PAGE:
“The biggest thing is that if we go in with a mandate, if we go in with a big victory, it shows that the United States people are ready for a serious change, and that change is the way we’re able to approach things, so I really hope to go in with a strong victory … and that means we’ll be able to get to work,” she said.
On Wednesday, she sounded very similar.
“What this is all showing is it is a changing of the dynamics and the makeup of Congress, and that’s what’s going to allow us to start making changes,” she said. “I’m proud to be part of the first wave of something that is truly making a major shift that is going to last for generations.”
The City of Santa Clarita will host the 2018 Santa Clarita Marathon, presented by Parkway Motorcars, this Saturday and Sunday, November 3 and 4. The public can expect minor delays and rolling road and parking lot closures periodically both days to accommodate the races. Detours will be provided for major road closures and residents are asked to plan ahead to avoid delays.
The majority of Santa Clarita Marathon events will take place on city multi-use trails to reduce the amount of street closures, including West River Trail, South Fork Trail, Chuck Pontius Commuter-Rail Trail, Valencia Paseos and San Francisquito Trail. Residents are encouraged to adjust their trail usage until after the conclusion of all events to avoid interfering with runners on the course.
The following closures will be in effect for Saturday, November 3:
Magic Mountain Parkway from Tourney Road to Valencia Boulevard will be closed from 5:00 a.m. to 8:30 a.m. Use Valencia Boulevard or Bouquet Canyon Road as a detour.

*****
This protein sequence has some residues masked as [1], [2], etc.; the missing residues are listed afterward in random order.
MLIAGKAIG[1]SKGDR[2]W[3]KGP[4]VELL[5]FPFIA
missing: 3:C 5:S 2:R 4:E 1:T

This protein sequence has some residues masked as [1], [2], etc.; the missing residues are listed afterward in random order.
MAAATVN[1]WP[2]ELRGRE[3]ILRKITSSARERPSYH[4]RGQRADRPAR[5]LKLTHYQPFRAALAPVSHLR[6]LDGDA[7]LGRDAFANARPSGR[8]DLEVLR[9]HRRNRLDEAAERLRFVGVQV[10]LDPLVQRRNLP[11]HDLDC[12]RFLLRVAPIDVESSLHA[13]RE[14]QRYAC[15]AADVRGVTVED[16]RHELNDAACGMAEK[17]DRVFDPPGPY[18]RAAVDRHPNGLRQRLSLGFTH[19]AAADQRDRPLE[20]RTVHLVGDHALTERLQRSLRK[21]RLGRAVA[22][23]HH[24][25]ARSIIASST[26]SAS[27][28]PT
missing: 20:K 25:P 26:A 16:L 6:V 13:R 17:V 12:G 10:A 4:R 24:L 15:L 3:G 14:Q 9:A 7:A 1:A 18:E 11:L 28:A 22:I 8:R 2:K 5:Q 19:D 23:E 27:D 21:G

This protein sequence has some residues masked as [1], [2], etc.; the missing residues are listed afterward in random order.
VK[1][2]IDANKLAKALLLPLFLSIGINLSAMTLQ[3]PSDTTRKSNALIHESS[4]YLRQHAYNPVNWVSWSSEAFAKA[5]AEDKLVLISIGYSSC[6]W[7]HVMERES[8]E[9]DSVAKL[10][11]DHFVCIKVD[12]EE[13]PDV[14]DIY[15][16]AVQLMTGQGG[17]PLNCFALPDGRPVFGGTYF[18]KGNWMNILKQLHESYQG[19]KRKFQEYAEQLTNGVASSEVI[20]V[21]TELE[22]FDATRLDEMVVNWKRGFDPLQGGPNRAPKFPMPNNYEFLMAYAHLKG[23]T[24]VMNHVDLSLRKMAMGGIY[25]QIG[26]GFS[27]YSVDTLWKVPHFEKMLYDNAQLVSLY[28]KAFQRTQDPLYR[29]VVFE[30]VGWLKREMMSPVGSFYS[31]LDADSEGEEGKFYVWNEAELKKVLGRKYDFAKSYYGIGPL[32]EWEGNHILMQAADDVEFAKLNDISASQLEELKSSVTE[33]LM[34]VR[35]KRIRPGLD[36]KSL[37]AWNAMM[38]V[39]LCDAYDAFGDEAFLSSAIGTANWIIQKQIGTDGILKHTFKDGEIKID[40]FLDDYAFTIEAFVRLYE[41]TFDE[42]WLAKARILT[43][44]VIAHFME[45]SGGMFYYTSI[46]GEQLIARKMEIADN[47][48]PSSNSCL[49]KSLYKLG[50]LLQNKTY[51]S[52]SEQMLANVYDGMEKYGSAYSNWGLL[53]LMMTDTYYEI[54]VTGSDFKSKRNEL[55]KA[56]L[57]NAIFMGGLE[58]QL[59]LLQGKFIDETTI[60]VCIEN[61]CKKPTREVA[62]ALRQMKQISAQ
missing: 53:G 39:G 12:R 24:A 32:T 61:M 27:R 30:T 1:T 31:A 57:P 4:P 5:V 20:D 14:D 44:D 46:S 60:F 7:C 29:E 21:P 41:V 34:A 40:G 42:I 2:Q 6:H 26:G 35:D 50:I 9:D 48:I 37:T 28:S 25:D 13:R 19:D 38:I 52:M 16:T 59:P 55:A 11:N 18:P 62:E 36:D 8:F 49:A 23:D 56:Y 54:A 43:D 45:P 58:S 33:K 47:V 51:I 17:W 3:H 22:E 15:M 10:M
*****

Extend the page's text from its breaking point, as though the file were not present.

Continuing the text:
McBean Parkway from Creekside Road to Valencia Boulevard will be closed from 6:30 a.m. to 8:30 a.m. Use Creekside Road to Valencia Boulevard as a detour.
Estaban Drive between Sandalia Drive and Covala Court will experience intermittent delays from 7:00 a.m. to 9:00 a.m.
The following closures will be in effect for Sunday, November 4:
Magic Mountain Parkway from Tourney Road to Valencia Boulevard will be closed from 5:00 a.m. to 8:30 a.m. Use Bouquet Canyon Road/Railroad Avenue as a detour.
McBean Parkway from Creekside Road to Valencia Boulevard will be closed from 6:30 a.m. to 7:30 a.m. Use Creekside Road to Valencia Boulevard as a detour.
Westbound Valencia Boulevard from Magic Mountain Parkway to Tourney Road will be closed from 5:00 a.m. to 8:00 a.m. Use Bouquet Canyon Road/Railroad Avenue or Creekside Road as a detour.
Northbound Tourney Road will be closed from 6:30 a.m. to 8:00 a.m.
Eastbound Copperhill Drive from Avenida
Rancho Tesoro to McBean Parkway will have one lane closed from 7:00 a.m. to 9:00 a.m.
Estaban Drive between Sandalia Drive and Covala Court will experience intermittent delays from 7:00 a.m. to 11:00 a.m.
Santa Clarita Valley Sheriff’s Station personnel will control intersections for residents living in the affected areas.
For more information about road closures as a result of the 2018 Santa Clarita Marathon, as well as details on all events taking place, visit SCMarathon.org. To learn more about the Santa Clarita Marathon, contact City Arts and Events Supervisor Pat Downing at (661) 250-3783.
On candidate websites, endorsements get their own page. In the 25th congressional district, incumbent Steve Knight (R-Palmdale) lists 19 individuals and 11 organizations that approve of him. Challenger Katie Hill lists 75 individuals and 32 organizations that favor her.